RBI’s higher surplus transfer has limits
The Reserve Bank of India (RBI) released its annual report on Thursday, its first after a shift in the accounting year to April-March. This is a welcome change as it will align the central bank’s accounting year with that of the government and most of the private sector. Consequently, the latest annual report only covers nine months ended March 31, 2021. The RBI’s accounts were eagerly awaited by the financial markets as the announcement of a larger than expected surplus transfer (Rs 99,122 crore for nine months, compared to Rs 57,127.53 crore for the previous full year) to the government generated a fair amount of curiosity.
The central bank’s income declined by about 11 per cent during the year, but its expenditure went down by 63.10 per cent. The RBI’s balance sheet expanded by 6.99 per cent during the period under review, which reflected its liquidity and foreign exchange management interventions. It generated a higher than expected surplus on account of gains from foreign currency transactions (much of it in the last three months of the financial year) and lower provisions. Gains from foreign exchange transactions went up by 69 per cent to Rs 50,629.18 crore. While the central bank accumulated large reserves during the last fiscal year, which reached an all-time high of $590.3 billion in January 2021, it also sold a significant amount of foreign currency. A change in the accounting system allowed it to book gains on the sale of foreign currency against historical weighted-average cost.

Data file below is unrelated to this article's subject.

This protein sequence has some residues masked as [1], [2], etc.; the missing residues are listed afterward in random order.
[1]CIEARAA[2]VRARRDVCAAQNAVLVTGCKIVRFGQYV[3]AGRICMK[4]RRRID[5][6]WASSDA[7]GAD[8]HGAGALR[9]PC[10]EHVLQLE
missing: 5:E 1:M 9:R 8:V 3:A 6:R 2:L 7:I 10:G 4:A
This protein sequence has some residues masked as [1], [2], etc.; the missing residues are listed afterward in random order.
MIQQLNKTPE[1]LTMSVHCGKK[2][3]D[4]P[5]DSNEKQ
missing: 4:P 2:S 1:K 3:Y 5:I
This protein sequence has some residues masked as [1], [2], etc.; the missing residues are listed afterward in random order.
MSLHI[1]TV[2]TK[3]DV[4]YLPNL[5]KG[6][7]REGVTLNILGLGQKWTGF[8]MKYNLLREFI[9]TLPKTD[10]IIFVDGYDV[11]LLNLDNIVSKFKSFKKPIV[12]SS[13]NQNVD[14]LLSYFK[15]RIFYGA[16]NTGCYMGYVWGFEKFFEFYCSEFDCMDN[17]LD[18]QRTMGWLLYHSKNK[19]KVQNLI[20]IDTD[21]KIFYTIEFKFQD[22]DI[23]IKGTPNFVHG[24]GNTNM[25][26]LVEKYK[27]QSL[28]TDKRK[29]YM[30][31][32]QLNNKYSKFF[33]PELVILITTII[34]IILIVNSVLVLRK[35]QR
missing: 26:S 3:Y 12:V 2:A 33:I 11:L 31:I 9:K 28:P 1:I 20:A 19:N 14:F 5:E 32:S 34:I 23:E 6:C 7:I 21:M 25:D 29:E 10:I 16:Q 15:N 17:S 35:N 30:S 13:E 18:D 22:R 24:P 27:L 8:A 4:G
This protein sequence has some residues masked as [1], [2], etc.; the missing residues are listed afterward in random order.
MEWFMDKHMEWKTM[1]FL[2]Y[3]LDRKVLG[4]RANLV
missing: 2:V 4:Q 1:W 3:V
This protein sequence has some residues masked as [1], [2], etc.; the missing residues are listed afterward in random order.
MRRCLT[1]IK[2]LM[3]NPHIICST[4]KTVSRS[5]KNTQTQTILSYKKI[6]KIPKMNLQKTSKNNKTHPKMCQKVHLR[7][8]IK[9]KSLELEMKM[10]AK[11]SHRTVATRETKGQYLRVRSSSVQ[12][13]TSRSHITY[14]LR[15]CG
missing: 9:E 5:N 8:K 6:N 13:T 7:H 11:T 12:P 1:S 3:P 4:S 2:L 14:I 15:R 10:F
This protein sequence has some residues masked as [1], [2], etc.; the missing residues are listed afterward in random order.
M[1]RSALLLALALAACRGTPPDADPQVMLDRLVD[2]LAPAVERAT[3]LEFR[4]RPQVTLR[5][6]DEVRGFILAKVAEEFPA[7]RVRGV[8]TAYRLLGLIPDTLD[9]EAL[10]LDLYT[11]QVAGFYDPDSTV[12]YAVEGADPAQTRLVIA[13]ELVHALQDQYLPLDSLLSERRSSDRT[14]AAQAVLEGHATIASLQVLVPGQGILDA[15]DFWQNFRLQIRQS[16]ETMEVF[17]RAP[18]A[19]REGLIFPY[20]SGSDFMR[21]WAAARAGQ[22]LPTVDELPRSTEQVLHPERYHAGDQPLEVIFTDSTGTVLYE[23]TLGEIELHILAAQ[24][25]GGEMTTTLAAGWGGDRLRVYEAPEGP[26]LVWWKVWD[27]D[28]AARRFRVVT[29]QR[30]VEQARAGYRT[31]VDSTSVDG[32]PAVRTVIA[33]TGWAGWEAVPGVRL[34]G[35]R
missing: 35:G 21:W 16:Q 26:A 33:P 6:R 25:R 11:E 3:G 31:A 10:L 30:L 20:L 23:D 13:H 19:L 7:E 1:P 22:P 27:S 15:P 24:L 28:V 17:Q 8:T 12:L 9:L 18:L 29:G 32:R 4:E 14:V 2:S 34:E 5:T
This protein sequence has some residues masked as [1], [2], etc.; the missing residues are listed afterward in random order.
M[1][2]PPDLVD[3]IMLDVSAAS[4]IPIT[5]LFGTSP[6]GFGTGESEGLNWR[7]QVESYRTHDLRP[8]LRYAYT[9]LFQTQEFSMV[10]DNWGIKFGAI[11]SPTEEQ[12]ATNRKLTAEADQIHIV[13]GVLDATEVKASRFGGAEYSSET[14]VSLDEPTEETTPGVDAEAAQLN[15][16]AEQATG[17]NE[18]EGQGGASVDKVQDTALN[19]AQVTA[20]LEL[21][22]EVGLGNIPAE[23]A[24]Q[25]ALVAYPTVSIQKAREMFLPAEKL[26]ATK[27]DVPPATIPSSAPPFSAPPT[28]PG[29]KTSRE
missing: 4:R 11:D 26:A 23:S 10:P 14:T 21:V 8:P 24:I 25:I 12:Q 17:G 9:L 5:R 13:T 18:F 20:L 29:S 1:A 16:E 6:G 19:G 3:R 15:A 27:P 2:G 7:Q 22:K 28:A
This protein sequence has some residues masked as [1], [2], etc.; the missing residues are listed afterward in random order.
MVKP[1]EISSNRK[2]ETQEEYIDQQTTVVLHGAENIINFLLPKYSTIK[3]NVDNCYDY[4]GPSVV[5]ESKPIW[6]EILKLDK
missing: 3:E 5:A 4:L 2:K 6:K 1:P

A significantly higher surplus transfer in the middle of a pandemic when both tax and non-tax revenues are under pressure will help the government. However, there are some issues worth debating in this context. Government finances are likely to remain under pressure in the medium term. Thus, should the RBI be churning its foreign currency holdings to generate a surplus and ease the fiscal pressure? There are limits to the extent such gains can be generated. Additionally, would the RBI’s excessive focus on easing fiscal pressure not increase risks to financial stability? To be sure, the RBI has taken a number of steps to support the economy since the beginning of the Covid-19 pandemic. For instance, the monetary policy committee lowered the policy repo rate by 115 basis points last year. The RBI also conducted several longer-term repo operations to reduce friction in the financial system and boost liquidity, which helped bring down market interest rates.
However, the second wave of the pandemic has again increased uncertainty, and growth forecasts are being revised rapidly. The RBI has rightly noted that the pandemic is the biggest risk to the economic outlook. In the context of economic revival, the RBI notes that an increase in consumption and investment boosts output more in a downcycle than in an upcycle. Since capacity utilisation is low, the private sector is unlikely to invest. Thus, there is a need to push public investment to crowd in private investment. Private consumption can be supported by improvement in consumer credit. The government has budgeted for higher capital expenditure in the current year and should look for more resources to push spending. However, a durable recovery will depend on how quickly the pandemic is contained and a critical proportion of the population is vaccinated. It is also important for the government to have a clear exit strategy from fiscal accommodation as the economy recovers.